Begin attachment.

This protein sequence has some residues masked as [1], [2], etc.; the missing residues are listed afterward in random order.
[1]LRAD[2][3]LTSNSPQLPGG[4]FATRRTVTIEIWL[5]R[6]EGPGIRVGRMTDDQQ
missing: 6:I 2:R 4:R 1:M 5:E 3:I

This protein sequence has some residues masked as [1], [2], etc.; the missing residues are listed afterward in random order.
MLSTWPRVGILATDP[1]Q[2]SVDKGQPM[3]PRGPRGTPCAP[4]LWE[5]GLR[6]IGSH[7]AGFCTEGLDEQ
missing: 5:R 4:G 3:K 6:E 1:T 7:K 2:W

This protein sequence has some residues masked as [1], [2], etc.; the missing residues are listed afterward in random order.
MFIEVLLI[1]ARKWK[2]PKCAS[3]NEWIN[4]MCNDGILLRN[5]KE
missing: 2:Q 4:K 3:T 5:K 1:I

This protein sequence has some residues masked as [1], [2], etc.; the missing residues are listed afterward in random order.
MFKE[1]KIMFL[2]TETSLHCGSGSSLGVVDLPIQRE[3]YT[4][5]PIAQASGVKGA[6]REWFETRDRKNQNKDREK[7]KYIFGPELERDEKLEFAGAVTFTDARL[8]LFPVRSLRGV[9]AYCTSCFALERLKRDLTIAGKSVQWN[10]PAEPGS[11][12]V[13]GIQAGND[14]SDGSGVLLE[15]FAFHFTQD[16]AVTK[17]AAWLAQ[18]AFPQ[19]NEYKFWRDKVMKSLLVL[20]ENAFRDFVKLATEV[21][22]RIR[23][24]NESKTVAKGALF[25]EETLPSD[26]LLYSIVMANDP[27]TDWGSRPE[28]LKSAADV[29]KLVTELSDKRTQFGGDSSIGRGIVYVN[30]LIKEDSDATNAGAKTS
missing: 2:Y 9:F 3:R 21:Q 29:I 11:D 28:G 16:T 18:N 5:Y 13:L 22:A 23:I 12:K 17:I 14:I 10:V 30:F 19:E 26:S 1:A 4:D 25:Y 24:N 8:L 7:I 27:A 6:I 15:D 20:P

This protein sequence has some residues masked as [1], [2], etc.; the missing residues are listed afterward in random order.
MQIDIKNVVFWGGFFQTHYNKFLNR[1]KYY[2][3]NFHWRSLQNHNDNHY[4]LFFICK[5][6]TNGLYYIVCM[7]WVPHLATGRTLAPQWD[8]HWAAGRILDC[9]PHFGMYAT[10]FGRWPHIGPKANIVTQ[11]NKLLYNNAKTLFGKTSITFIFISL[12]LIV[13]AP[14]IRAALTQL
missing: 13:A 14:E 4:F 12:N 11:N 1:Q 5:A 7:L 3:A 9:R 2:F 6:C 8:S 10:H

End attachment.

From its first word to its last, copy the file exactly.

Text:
This protein sequence has some residues masked as [1], [2], etc.; the missing residues are listed afterward in random order.
[1]LRAD[2][3]LTSNSPQLPGG[4]FATRRTVTIEIWL[5]R[6]EGPGIRVGRMTDDQQ
missing: 6:I 2:R 4:R 1:M 5:E 3:I

This protein sequence has some residues masked as [1], [2], etc.; the missing residues are listed afterward in random order.
MLSTWPRVGILATDP[1]Q[2]SVDKGQPM[3]PRGPRGTPCAP[4]LWE[5]GLR[6]IGSH[7]AGFCTEGLDEQ
missing: 5:R 4:G 3:K 6:E 1:T 7:K 2:W

This protein sequence has some residues masked as [1], [2], etc.; the missing residues are listed afterward in random order.
MFIEVLLI[1]ARKWK[2]PKCAS[3]NEWIN[4]MCNDGILLRN[5]KE
missing: 2:Q 4:K 3:T 5:K 1:I

This protein sequence has some residues masked as [1], [2], etc.; the missing residues are listed afterward in random order.
MFKE[1]KIMFL[2]TETSLHCGSGSSLGVVDLPIQRE[3]YT[4][5]PIAQASGVKGA[6]REWFETRDRKNQNKDREK[7]KYIFGPELERDEKLEFAGAVTFTDARL[8]LFPVRSLRGV[9]AYCTSCFALERLKRDLTIAGKSVQWN[10]PAEPGS[11][12]V[13]GIQAGND[14]SDGSGVLLE[15]FAFHFTQD[16]AVTK[17]AAWLAQ[18]AFPQ[19]NEYKFWRDKVMKSLLVL[20]ENAFRDFVKLATEV[21][22]RIR[23][24]NESKTVAKGALF[25]EETLPSD[26]LLYSIVMANDP[27]TDWGSRPE[28]LKSAADV[29]KLVTELSDKRTQFGGDSSIGRGIVYVN[30]LIKEDSDATNAGAKTS
missing: 2:Y 9:F 3:R 21:Q 29:I 11:D 28:G 16:T 18:N 5:Y 13:L 22:A 23:I 12:K 17:I 14:I 10:V 30:F 19:E 26:S 1:A 4:D 25:Y 24:N 8:L 7:I 27:A 6:I 15:D 20:P

This protein sequence has some residues masked as [1], [2], etc.; the missing residues are listed afterward in random order.
MQIDIKNVVFWGGFFQTHYNKFLNR[1]KYY[2][3]NFHWRSLQNHNDNHY[4]LFFICK[5][6]TNGLYYIVCM[7]WVPHLATGRTLAPQWD[8]HWAAGRILDC[9]PHFGMYAT[10]FGRWPHIGPKANIVTQ[11]NKLLYNNAKTLFGKTSITFIFISL[12]LIV[13]AP[14]IRAALTQL
missing: 13:A 14:E 4:F 12:N 11:N 1:Q 5:A 7:L 3:A 9:R 2:F 6:C 8:S 10:H